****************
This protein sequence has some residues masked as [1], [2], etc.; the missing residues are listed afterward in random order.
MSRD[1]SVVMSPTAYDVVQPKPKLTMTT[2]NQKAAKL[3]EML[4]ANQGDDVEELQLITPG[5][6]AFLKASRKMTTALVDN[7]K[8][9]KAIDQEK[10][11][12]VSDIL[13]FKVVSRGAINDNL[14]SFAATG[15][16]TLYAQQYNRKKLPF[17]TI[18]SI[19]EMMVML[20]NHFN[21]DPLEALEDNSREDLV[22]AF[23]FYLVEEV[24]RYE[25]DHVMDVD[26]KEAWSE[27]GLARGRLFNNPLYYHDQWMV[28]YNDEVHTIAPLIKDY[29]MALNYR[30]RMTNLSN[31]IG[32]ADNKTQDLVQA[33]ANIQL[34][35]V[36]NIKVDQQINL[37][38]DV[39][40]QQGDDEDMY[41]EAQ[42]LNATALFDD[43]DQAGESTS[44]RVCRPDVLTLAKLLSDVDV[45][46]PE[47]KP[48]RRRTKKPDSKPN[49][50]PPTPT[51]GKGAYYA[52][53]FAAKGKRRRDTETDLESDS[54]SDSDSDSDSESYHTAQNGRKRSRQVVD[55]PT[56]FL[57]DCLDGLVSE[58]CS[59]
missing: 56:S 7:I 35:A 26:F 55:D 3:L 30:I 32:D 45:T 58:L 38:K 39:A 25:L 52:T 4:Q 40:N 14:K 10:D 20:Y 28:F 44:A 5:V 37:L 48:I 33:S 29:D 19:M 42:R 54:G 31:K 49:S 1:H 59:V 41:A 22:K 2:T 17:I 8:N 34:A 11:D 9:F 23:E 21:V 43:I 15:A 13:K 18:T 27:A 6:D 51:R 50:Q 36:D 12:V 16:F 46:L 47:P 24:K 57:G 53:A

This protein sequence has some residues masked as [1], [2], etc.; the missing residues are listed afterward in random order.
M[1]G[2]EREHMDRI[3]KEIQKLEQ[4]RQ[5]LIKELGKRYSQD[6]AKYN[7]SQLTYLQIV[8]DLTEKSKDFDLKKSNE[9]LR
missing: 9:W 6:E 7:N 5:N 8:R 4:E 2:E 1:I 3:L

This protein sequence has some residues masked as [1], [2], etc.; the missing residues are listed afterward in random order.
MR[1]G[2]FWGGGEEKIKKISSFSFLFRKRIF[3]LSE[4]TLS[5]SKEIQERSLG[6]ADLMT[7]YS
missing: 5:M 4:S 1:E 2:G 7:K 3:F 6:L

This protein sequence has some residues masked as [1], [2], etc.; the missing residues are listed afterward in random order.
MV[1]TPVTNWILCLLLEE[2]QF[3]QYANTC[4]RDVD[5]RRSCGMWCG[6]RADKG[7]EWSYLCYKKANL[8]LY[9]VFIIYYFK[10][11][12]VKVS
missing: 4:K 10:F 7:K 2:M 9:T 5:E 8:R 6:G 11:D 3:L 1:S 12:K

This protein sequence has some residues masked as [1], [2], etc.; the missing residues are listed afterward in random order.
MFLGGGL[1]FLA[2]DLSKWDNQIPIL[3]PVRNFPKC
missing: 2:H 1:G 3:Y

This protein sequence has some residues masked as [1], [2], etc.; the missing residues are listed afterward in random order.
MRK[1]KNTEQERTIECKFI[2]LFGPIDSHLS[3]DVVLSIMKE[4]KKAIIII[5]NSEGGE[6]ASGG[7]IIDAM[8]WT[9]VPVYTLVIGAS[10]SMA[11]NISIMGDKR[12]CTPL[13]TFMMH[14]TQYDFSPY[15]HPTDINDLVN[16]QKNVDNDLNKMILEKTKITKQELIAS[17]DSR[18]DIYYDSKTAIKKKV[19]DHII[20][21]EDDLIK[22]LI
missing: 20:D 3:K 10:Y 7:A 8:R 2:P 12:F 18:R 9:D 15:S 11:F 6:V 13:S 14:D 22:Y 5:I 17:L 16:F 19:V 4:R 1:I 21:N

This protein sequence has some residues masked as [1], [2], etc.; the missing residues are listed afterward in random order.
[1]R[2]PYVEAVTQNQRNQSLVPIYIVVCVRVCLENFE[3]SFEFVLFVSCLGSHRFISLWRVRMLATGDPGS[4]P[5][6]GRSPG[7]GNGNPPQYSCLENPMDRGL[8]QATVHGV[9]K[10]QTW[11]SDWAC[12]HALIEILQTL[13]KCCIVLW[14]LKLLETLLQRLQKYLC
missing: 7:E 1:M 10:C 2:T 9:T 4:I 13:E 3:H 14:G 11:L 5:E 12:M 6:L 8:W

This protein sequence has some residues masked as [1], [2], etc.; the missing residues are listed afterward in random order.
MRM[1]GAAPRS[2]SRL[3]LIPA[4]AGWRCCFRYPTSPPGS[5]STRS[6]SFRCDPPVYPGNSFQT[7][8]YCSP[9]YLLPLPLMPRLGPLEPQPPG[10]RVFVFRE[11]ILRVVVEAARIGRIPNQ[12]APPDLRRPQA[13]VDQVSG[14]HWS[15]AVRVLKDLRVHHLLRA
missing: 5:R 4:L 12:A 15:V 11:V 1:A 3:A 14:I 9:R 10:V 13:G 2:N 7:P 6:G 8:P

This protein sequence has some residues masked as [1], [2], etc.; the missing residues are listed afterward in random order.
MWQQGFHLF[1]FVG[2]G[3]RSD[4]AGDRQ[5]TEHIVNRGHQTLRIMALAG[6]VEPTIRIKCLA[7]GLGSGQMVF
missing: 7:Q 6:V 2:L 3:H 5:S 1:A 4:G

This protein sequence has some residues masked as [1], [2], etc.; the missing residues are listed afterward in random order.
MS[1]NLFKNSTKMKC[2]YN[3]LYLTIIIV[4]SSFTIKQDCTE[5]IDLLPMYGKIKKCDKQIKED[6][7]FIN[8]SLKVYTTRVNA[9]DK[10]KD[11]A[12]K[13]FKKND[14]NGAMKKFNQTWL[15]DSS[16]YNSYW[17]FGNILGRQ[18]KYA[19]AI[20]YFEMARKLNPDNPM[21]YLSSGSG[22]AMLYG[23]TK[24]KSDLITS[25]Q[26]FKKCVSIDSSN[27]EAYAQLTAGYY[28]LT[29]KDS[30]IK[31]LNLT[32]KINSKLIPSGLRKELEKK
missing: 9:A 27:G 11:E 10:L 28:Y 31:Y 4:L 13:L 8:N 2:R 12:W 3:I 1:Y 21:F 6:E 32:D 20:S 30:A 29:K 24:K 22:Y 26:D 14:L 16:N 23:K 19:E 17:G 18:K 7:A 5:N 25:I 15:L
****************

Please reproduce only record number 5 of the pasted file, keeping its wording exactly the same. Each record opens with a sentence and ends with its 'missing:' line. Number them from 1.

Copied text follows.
This protein sequence has some residues masked as [1], [2], etc.; the missing residues are listed afterward in random order.
MFLGGGL[1]FLA[2]DLSKWDNQIPIL[3]PVRNFPKC
missing: 2:H 1:G 3:Y